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|Title:||The physiological relevance of wet versus dry differential scanning calorimetry for biomaterial evaluation: A technical note||Authors:||Zeugolis, D.I.
Differential scanning calorimetry
Hydrophilic and hydrophobic polymers
|Issue Date:||Oct-2010||Citation:||Zeugolis, D.I., Raghunath, M. (2010-10). The physiological relevance of wet versus dry differential scanning calorimetry for biomaterial evaluation: A technical note. Polymer International 59 (10) : 1403-1407. ScholarBank@NUS Repository. https://doi.org/10.1002/pi.2882||Abstract:||Collagen and its denatured form, gelatin, have been extensively used as scaffolds for tissue engineering and tissue repair applications. Denaturation temperature, commonly measured using differential scanning calorimetry (DSC), for biomaterial applications is a significant physical property that will determine the stability of a potential implant at body temperature. In order to imitate a clinical setting, DSC should be run under fully hydrated conditions. We show here that for hydrophobic polymers such as poly(ε-caprolactone) and chitosan there is no significant difference between dry and wet DSC operation (p > 0.05). In contrast, for hydrophilic polymers such as collagen, gelatin, poly(ethylene glycol) (40 kDa) and poly(ethylene oxide) (900 kDa) significant differences occur between measurements in the dry and the wet state (p < 0.0011). Moreover, we demonstrate that only when wet DSC is carried out are we able to separate the unique crystalline structure of collagen from its randomly coiled heat-denatured by-product gelatin (p < 0.0005). We therefore recommend running DSC under fully hydrated conditions when the function and properties of a biomaterial are under investigation. © 2010 Society of Chemical Industry.||Source Title:||Polymer International||URI:||http://scholarbank.nus.edu.sg/handle/10635/67320||ISSN:||09598103||DOI:||10.1002/pi.2882|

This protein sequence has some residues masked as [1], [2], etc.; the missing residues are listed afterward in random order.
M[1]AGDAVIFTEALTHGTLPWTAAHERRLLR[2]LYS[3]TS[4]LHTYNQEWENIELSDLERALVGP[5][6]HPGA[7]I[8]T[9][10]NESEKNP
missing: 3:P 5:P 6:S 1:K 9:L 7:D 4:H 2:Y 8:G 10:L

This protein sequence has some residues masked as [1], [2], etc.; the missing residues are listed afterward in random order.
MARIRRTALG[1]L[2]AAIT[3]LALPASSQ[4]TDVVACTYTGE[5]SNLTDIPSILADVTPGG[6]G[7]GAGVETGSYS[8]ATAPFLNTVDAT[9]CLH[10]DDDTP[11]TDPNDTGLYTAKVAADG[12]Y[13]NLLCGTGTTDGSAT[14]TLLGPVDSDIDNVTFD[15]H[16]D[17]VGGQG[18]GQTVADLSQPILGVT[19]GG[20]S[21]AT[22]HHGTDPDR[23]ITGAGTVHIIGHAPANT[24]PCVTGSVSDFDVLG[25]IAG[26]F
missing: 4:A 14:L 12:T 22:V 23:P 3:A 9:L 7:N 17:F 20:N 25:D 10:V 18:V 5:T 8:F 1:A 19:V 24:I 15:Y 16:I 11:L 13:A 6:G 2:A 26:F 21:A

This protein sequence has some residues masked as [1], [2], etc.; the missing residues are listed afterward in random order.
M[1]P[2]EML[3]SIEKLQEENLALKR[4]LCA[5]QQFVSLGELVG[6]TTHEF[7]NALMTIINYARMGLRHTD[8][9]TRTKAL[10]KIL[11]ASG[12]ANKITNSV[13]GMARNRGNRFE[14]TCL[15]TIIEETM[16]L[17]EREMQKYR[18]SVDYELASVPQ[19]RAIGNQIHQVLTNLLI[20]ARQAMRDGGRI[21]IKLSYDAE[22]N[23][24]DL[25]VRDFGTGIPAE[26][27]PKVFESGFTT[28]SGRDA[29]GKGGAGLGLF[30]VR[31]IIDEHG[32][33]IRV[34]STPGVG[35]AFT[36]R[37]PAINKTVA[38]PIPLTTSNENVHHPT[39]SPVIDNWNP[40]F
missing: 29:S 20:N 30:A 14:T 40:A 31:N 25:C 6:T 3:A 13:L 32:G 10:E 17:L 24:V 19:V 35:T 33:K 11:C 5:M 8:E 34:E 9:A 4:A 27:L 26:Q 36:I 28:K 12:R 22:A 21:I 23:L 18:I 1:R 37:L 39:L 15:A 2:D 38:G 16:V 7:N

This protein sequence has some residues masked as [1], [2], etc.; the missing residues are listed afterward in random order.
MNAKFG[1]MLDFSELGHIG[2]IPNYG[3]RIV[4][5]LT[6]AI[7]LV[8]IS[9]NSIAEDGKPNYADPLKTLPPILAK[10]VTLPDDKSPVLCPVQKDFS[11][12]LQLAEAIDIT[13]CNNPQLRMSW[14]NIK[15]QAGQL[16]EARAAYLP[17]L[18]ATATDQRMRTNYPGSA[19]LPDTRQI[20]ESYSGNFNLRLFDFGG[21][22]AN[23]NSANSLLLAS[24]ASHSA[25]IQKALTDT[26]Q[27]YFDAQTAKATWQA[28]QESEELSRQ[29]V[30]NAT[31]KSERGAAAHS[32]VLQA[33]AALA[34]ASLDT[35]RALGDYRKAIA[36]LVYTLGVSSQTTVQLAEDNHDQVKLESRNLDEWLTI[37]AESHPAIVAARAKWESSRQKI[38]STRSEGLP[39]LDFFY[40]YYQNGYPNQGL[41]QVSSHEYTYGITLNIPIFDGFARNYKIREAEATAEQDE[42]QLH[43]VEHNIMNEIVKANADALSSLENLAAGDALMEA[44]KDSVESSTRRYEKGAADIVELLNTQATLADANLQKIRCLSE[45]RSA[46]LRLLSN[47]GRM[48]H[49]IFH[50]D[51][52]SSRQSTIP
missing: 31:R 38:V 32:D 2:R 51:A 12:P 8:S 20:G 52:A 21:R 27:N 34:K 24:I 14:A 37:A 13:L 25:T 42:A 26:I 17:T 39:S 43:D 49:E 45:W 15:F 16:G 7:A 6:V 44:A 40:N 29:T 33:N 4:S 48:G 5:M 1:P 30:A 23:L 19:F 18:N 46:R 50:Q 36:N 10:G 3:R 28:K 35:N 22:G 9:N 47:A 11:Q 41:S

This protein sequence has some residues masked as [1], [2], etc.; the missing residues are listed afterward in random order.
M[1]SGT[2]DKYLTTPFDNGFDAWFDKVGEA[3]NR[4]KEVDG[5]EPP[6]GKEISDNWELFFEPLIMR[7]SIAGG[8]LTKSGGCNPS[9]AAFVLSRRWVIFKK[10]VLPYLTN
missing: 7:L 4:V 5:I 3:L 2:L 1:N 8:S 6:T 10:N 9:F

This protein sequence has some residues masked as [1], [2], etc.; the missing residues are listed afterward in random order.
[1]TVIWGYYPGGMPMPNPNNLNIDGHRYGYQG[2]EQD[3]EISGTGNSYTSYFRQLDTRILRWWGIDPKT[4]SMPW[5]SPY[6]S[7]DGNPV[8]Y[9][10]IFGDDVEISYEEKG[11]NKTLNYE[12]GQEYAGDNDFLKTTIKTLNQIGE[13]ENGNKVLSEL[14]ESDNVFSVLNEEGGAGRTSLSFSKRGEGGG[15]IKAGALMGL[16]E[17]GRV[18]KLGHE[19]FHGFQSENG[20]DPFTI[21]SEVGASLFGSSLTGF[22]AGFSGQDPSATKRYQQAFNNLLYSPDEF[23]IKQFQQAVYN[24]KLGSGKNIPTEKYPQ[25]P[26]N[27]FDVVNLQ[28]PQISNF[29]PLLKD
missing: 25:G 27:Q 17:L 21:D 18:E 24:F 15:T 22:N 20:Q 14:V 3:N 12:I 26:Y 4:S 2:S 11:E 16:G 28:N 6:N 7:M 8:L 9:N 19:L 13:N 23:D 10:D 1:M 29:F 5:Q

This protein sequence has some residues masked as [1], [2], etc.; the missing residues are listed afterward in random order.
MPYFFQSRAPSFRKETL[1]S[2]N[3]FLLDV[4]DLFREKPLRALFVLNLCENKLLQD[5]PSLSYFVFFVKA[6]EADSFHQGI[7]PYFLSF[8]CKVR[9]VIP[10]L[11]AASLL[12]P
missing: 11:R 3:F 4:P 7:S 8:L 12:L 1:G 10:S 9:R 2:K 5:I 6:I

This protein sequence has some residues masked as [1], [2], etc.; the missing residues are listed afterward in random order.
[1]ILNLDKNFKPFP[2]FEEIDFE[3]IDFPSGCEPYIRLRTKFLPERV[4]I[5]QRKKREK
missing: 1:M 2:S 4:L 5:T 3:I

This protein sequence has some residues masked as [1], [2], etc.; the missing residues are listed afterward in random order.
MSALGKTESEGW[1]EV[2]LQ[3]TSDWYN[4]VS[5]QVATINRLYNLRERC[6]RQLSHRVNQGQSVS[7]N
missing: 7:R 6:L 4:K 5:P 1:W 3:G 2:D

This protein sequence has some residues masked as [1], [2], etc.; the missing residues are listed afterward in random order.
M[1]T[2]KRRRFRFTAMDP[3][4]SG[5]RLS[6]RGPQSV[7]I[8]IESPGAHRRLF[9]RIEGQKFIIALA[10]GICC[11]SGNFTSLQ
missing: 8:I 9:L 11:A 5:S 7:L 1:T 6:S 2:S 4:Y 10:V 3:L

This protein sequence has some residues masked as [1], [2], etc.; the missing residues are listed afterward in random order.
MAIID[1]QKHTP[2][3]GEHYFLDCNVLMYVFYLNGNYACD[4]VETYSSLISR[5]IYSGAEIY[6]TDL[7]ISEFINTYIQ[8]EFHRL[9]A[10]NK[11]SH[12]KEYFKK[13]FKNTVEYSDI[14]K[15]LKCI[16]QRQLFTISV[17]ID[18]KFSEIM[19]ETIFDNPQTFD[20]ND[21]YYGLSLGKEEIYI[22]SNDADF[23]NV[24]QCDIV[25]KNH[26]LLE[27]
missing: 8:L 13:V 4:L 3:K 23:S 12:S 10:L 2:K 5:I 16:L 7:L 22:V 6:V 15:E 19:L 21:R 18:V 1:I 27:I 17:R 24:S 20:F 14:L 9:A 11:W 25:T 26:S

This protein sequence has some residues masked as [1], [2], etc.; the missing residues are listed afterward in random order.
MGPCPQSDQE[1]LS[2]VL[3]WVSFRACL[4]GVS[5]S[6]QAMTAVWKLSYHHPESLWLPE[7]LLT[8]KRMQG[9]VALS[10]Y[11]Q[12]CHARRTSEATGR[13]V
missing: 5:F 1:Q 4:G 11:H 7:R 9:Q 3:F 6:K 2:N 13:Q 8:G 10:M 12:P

|Appears in Collections:||Staff Publications|
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